Lessons Learned From a Crashed Hard Drive, or
How Jesus Taught Me Some New Things About Patience
by Minister Paul J. Bern (Matt. 5, verses 11-12; James 1, verses 4-5; verse 13)
First, let me thank all my faithful readers who have waited patiently while I spent nearly all of this past week restoring my data to this new hard drive that I installed in my old desktop computer. Although I posted a couple of messages from my local Fed Ex Office on Medium, Facebook, Twitter, Linked In, and Me-We alerting everyone that my website and email were temporarily down, it sure is good to be back. For all the rest, or who may be seeing one of my postings for the first time, my computer fell victim to a particularly ferocious hard drive crash this past week. But it didn't take me long to figure out what the problem was, having spent 20 years of my professional life in the technology sector of what is left of the US economy. But my new hard drive’s arrival, combined with restoring my data and folders, took nearly a whole week, which is why there was no weekly email marketing for all this past week. Being a follower of Christ, however, these aggravating circumstances did not cause me to lose my temper. But there's so much more to this than that. Let's see what the Bible says about stuff like this.
First, it says in Matthew chapter 5 and verses 11-12, “Blessed are you when people insult you, persecute you and say all kinds of evil against you because of me. Rejoice and be glad, because great is your reward in heaven, for in the same way they persecuted the prophets that were before you.” Is it possible that the hard drive that I replaced, which was only 7 months old, failed due to supernatural (that is, satanic) causes? Maybe, but there’s no way that a mere mortal like myself would ever know. Have I otherwise been insulted or threatened on line? I can't even print some of the junk I have been told, mainly by Muslims and atheists but also by a surprising number (to me at least) of alleged “Christians” who condemn everybody who doesn't believe what their little denomination believes in. This has been a problem within the greater Church since the days when the apostle Paul wrote what we now call First Corinthians chapter three, where Paul rightfully shamed the church at Corinth for conflicts over doctrine that were occurring at that time, and which were happening to the detriment of the early Church.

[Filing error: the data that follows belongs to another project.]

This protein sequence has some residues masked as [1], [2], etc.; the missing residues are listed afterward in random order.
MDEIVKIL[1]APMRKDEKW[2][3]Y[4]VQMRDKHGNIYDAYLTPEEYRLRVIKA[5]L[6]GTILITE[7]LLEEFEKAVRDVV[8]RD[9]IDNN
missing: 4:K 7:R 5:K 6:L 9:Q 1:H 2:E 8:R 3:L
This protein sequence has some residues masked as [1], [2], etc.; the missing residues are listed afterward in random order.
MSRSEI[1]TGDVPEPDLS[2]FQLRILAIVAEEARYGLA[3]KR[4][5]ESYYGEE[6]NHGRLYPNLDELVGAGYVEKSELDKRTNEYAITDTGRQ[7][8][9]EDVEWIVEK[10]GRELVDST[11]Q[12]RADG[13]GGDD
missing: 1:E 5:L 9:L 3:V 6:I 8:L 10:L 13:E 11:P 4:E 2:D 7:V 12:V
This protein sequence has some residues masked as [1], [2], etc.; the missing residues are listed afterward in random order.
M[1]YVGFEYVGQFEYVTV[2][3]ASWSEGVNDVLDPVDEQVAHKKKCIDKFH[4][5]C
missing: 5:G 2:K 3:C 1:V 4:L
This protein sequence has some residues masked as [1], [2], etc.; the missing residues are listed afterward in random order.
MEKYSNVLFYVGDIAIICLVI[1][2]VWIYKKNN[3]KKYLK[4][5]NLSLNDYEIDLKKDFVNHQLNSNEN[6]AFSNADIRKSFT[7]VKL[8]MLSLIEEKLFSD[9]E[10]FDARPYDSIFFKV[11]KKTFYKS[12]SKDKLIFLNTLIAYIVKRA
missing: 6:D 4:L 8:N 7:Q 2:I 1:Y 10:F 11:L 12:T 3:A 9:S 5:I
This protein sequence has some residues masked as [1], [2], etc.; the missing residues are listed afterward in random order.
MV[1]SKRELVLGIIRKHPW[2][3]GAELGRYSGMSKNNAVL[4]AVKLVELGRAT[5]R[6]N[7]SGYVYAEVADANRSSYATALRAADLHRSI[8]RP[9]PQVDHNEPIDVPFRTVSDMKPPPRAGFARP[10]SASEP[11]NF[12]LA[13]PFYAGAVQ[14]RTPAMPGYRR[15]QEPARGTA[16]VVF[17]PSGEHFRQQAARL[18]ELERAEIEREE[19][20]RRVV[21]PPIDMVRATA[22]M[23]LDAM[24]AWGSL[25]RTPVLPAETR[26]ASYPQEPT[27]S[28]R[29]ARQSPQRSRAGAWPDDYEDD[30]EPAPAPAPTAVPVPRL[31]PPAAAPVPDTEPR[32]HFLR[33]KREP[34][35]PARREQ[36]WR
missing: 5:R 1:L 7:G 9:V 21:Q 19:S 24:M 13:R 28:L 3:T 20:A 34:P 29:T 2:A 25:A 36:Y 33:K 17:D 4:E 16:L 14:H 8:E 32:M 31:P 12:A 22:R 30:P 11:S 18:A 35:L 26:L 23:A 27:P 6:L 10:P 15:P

What persons, living or otherwise, could be examples of Matt. 5:11-12 as I write this? The first and most obvious answer would be none other than Jesus Christ Himself, who was beaten and whipped unmercifully, and then shamed by his death by crucifixion, the ultimate death penalty. Jesus rejoiced and was glad in His Spirit when He was crucified – although He chose not to show it – and was buried, only to rise from the grave on the morning of the third day. Moreover, Jesus has received an eternal reward for his perfect fulfillment of Biblical prophecy by being seated at the right hand of his Father in heaven.